Tuesday, January 16, 2007

The Use Of Obscenities In Nick and Norah's Infinite Playlist

Doesn't that title sound like it belongs on a term paper? The kind of term paper you'll find embarrassing years after you write it?

Yesterday I went on record as liking Nick and Norah's Infinite Playlist. And I do. But I couldn't help but notice a really impressive use of a particular word. One that begins with f and ends with k, and isn't folk.

Now, there are some legitimate reasons for authors using such language.

1. They want to shock their readers for some reason, perhaps even to create a humorous response due to the surpise of hearing a particular character use the word. I don't think that's the case in Nick and Norah's Infinite Playlist because it appears three times on the first page, so by page 2 I wasn't shocked anymore. There was no shock value after that.

2. They want to use it to help define a character. However, a number of characters use the word in Nick and Norah (including somebody's dad), and the two main characters use it a lot. In fact, the chapters alternate between Nick and Norah's point of view, and at first having them both use the same colorful word so much made them seem too similar. They aren't. Nick is sweet and Norah is somewhat tightly wound. But it took a while to pick up on that because they sounded somewhat alike since they both used the same expression so often.

3. They are portraying reality, a real subculture. I think that may be the case here. I'm not particularly familiar with young rock fans. The young man I know who attended Ozzfest twice wisely watches his language in front of me. But the world of mosh pits and clubs probably isn't a middle class, church on Sunday kind of world. If what the authors of Nick and Norah's Infinite Playlist are portraying isn't a real world that teenage rock followers will recognize, their choice of language at least creates the impression of a different sort of place, something dangerous.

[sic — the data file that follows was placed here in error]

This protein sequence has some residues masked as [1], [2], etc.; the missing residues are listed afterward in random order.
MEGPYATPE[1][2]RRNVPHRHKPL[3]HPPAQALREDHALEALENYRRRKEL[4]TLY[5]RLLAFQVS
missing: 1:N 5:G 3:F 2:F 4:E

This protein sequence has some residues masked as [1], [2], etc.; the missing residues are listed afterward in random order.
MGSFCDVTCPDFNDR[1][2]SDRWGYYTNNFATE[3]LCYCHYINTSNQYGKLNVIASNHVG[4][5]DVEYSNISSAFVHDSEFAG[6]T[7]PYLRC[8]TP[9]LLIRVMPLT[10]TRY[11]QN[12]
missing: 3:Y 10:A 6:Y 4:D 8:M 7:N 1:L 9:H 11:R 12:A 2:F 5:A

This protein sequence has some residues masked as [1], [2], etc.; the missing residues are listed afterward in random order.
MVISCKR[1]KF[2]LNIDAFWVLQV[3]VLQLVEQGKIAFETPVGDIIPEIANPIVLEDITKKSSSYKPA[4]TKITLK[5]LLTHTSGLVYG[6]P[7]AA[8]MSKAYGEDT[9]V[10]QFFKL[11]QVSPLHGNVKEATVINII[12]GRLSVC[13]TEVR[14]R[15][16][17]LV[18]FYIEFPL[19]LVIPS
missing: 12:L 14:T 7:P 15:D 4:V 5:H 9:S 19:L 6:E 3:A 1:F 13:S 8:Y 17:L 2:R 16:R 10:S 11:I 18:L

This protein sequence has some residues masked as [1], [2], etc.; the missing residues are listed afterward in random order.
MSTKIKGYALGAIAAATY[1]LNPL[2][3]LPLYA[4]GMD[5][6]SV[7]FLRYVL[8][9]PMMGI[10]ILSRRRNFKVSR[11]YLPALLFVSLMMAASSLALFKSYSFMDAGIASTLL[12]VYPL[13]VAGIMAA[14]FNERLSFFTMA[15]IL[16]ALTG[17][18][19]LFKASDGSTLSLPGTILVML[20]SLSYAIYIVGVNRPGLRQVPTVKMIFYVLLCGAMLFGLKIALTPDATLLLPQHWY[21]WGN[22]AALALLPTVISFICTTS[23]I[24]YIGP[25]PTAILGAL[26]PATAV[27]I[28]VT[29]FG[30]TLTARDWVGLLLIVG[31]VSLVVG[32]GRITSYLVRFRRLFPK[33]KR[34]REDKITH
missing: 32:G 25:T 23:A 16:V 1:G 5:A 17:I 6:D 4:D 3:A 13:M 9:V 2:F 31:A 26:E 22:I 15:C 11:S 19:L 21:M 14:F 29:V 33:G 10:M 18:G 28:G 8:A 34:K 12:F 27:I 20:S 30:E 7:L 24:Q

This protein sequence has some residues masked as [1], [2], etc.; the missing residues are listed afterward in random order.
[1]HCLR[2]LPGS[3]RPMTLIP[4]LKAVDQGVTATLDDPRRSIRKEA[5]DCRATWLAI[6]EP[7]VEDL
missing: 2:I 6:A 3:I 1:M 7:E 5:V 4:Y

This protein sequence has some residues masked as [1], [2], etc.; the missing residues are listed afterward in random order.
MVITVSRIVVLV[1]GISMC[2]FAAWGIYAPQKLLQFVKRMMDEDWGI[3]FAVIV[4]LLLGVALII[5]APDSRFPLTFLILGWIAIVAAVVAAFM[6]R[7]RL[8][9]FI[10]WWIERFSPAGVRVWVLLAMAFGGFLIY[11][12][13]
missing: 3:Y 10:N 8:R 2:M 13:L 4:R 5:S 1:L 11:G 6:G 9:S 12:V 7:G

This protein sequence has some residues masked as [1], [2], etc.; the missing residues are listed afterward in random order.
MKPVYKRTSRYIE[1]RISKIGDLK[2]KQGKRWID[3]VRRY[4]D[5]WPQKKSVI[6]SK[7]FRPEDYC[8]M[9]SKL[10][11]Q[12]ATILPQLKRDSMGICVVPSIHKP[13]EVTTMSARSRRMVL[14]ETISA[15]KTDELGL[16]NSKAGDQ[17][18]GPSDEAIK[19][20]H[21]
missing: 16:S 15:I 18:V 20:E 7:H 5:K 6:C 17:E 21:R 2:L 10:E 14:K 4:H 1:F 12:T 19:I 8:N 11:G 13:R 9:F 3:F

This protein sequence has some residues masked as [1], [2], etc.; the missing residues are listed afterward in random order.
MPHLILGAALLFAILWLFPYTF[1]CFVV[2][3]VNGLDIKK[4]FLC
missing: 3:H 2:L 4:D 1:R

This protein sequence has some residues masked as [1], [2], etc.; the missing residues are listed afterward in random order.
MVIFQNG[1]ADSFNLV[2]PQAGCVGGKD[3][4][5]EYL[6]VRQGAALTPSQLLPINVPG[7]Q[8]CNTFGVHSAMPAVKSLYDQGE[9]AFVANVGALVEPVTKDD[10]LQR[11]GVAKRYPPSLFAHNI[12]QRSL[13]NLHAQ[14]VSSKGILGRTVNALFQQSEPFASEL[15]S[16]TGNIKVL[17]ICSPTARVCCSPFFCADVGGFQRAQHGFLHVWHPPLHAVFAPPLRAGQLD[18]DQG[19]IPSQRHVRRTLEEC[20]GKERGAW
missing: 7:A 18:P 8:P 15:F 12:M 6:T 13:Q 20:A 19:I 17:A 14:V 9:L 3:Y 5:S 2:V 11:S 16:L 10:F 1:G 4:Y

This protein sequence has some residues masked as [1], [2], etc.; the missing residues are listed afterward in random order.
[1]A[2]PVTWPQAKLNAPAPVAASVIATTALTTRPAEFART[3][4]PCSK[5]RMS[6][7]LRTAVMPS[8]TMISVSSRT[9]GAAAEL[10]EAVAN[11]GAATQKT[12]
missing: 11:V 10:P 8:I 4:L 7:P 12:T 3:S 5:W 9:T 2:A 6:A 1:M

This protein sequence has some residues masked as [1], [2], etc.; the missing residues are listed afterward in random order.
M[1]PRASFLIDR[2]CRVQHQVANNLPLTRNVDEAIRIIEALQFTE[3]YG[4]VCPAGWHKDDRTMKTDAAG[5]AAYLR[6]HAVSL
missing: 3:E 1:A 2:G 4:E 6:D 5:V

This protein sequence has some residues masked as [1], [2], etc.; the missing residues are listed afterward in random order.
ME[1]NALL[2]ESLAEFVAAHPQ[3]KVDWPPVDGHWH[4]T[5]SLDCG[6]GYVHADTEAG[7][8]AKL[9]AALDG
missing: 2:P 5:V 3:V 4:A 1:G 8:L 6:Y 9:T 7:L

The language reminded me a bit of The Sopranos. In that show, use of obscenity suggests to us that we're getting a peek into a unique culture.

Of course, there's always the possibility that hit men and wiseguys are a whole lot more refined than they're portrayed in that program. We just want to think they spew obscenities with every breath.

We may want to think that about musicians and groupies, too.


Anonymous said...

I thought the use of the f-bomb was excessive, particularly having the character of Nick say it 26 times on one page — and one third of the page is blank. It does contribute to the edgy feel of the book, but maybe it could have still had that effect with just a little less, ahem, language.

Gail Gauthier said...

Oh, sure. And I did feel it made the two main characters sound too much alike at the beginning of the book. It might have been interesting to have only one of them use that kind of language.

If teenagers who live the way Nick and Nora live, clubbing, performing with a rock band, tend to use that language all the time, then it is probably appropriate to use the f-bomb as much as the authors did to create that real world. The problem comes about because so many of us (and probably a lot of teen readers, too) aren't familiar with that kind of world so we don't know whether or not this is the real deal that we're reading.